|‘Together we aspire, together we achieve’ |
By CLINT CHAN TACK Saturday, November 28 2009
click on pic to zoom in
Queen Elizabeth II addresses Commonwealth leaders at the opening ceremony of the Heads of Government Meeting at the National Academy for the Performin...
HER MAJESTY Queen Elizabeth II yesterday called upon Commonwealth leaders to adopt Trinidad and Tobago’s national motto in order to find consensus on burning issues such as climate change, during their deliberations over the next two days at their meeting at the Hyatt Regency in Port-of-Spain.
The national motto: ‘Together we aspire, together we achieve’, was established by the late first Prime Minister Dr Eric Williams, when Trinidad and Tobago achieved independence in 1962. Yesterday, the Queen delivered her message to the assembled Commonwealth leaders as she formally opened the Commonwealth Heads Of Government Meeting (CHOGM) at the National Academy for the Performing Arts in Port-of-Spain.
“The motto of Trinidad and Tobago says,‘Together we aspire, together we achieve’. There could be no better description of the Commonwealth’s ethos and no better guideline for achieving CHOGM’s stated goal of a more equitable and sustainable future,” Her Majesty declared.
Stating the Commonwealth can be proud of the fact that in each of its 60 decades of existence, “it has shaped the international response to emerging global challenges. On the eve of the UN Copenhagen Summit on Climate Change, the Commonwealth has an opportunity to lead once more,” the Queen emphasised.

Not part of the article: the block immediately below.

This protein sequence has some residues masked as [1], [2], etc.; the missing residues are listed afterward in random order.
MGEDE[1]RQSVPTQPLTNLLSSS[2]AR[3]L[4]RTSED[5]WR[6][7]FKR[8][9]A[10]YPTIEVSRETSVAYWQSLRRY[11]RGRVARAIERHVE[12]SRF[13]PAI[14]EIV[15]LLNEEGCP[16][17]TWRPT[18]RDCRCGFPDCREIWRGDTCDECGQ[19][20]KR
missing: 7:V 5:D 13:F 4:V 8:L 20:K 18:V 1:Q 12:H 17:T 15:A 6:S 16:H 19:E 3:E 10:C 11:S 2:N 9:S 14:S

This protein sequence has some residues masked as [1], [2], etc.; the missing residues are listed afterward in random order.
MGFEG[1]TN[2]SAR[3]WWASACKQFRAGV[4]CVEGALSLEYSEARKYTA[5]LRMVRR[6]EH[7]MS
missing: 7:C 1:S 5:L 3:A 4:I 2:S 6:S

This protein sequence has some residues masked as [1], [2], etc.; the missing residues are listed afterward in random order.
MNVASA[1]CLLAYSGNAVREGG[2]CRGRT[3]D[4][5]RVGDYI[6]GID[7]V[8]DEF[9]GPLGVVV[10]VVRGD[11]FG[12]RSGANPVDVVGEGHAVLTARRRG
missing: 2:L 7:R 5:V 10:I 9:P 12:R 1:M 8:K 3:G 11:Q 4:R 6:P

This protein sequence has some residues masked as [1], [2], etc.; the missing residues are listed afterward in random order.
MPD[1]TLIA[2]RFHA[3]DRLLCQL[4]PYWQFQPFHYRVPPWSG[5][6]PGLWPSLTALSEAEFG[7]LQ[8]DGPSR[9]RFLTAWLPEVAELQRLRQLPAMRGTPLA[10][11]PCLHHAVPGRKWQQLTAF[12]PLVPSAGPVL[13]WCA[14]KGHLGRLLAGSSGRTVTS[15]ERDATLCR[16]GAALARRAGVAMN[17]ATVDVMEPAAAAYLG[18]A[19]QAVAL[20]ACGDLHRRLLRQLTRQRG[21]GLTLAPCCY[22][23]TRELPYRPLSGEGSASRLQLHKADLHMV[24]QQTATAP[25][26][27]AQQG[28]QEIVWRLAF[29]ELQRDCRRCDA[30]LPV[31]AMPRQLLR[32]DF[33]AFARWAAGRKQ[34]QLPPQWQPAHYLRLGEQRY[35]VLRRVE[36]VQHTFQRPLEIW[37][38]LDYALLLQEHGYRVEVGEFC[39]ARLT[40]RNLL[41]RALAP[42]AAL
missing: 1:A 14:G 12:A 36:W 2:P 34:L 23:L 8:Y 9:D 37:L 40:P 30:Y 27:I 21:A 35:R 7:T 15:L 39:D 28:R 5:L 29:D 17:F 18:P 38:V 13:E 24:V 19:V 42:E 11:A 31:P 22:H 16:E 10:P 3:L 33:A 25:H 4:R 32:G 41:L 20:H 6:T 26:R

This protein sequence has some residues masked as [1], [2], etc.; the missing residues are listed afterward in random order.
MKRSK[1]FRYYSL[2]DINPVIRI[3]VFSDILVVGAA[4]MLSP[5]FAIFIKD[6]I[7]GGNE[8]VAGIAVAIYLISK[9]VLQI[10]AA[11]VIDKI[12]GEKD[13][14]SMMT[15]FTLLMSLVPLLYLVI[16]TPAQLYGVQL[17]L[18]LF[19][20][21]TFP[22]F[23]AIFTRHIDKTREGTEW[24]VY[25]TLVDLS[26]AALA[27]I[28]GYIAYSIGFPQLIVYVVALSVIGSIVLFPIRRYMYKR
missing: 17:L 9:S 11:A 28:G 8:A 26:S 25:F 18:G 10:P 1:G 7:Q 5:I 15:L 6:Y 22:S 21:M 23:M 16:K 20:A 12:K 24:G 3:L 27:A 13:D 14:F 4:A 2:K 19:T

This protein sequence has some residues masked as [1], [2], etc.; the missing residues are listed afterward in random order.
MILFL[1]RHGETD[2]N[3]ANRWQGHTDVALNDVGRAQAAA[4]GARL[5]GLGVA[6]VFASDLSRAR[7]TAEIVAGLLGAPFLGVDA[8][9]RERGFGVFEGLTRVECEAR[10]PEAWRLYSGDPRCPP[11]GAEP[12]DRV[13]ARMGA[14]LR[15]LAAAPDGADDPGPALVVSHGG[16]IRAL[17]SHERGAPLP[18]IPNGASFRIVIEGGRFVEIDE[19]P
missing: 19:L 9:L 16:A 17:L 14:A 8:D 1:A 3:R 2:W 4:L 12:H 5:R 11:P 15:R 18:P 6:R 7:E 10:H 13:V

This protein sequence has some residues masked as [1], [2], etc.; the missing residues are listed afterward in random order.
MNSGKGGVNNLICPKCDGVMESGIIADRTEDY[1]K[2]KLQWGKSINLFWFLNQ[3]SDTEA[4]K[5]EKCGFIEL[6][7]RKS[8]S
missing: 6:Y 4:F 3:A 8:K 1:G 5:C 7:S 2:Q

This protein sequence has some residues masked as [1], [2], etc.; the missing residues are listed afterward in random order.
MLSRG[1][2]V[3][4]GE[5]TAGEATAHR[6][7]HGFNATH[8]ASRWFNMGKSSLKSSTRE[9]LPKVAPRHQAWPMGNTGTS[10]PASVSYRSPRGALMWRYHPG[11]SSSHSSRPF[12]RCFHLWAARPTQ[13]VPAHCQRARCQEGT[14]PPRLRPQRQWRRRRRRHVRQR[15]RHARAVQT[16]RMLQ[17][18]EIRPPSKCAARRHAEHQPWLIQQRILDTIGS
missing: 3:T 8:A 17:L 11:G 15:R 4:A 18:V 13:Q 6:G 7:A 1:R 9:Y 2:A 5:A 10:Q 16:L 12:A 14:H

While observing that the threat to the environment was not new, Her Majesty said: “It is now a global challenge which will continue to affect the security and stability of millions for years to come. Many of those affected are among the most vulnerable and many of the people who least will be able to withstand the adverse effects of climate change live in the Commonwealth.”
The Queen said while the Commonwealth can be pleased with how far it has come over the last 60 years, and how true it remained to its origins, “this does not mean we should become complacent or rest on past successes.
“Like any good organisation, we must continue to pay close attention to the things that give us distinctive character,” Her Majesty said. Noting that one of the Commonwealth’s core strengths lay in the commitment to common goals and values, the Queen said its members shared a pledge to the pursuit of “peace, liberty and progress” which remains as relevant today as it did when her father King George VI helped to enshrine the London Declaration in 1949.
Her Majesty also urged the assembled leaders to remember that the Commonwealth’s future lay with the one billion persons in the Commonwealth, “who are under 25 years of age.”
“The Commonwealth must show that it is relevant to and supportive of our young people, who need to be convinced that the Commonwealth can help them to realise their ambitions,” the Queen stated. Emphasising that the Commonwealth must continue to strengthen the resilience of its smaller members to deal with global challenges, Her Majesty declared: “It is not enough to look within the boundaries of the Commonwealth. In a world where political, economic and environmental problems and opportunities cross continents, the Commonwealth will also need to prove its relevance beyond its own borders, and develop a truly global perspective.”